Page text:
Motorists are urged to brace for a steep fuel increase next week. This as an increase in international fuel prices makes its presence felt on the markets.
According to the Automobile Association, a litre of petrol will cost around 63 cents while diesel could go up to 57 cents. Illuminating paraffin, which is not affected by the levy increases, is expected to decrease by around four cents.
The General Fuel Levy and Road Accident Fund (RAF) levy will go up on first Wednesday in April by a combined 52 cents a litre, meaning substantial price increases at the pumps. These increases will push the total amount of taxes paid to the levies to R5.30 a litre (from R4.78). This means that around 40 percent of every litre of petrol is being paid to indirect taxes via fuel purchases.
These increases are substantial and will push the cost of fuel to over R14 a litre for inland users, and will certainly impact most on the poorest of the poor. These increases will also push the price of a litre of petrol closer to its December all-time high of R14.49 (93 octane) and R14.76 (95 octane) inland. Any further increases to international petroleum prices in the near future can mean local pump prices quickly surpass these highs.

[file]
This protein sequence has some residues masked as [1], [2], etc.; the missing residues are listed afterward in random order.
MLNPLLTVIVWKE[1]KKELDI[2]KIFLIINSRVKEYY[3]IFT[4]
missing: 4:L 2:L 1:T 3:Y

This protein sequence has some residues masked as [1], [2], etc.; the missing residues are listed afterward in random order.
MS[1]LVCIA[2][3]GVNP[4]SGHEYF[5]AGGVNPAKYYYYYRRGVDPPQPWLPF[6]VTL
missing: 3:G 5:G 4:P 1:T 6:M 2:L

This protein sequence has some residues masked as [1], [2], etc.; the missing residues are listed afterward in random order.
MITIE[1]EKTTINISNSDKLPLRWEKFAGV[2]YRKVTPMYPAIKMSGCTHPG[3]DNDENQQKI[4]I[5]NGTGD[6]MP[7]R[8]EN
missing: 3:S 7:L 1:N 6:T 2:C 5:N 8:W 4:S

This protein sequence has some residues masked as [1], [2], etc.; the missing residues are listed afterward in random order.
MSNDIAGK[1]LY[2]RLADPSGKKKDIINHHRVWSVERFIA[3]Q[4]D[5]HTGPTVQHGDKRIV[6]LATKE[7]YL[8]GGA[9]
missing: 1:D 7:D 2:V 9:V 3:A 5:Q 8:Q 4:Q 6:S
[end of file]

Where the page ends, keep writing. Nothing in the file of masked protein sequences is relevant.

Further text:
An increase of 63 cents a litre to fuel means users will be paying around R14.17 for 93 unleaded octane inland, and R13.76 at the coast. Public transport providers such as taxis and busses will have to cover these increases by passing them directly to consumers, which means more of their already small wage packet goes to transport costs.
Similarly, the cost of the shipment of goods around the country will naturally also become more expensive as producers, suppliers and freight companies are forced to recover costs through increased prices. All of this must be seen against the backdrop of the increase in Value Added Tax (VAT) from 14 percent to 15 percent, which also kicks in this month.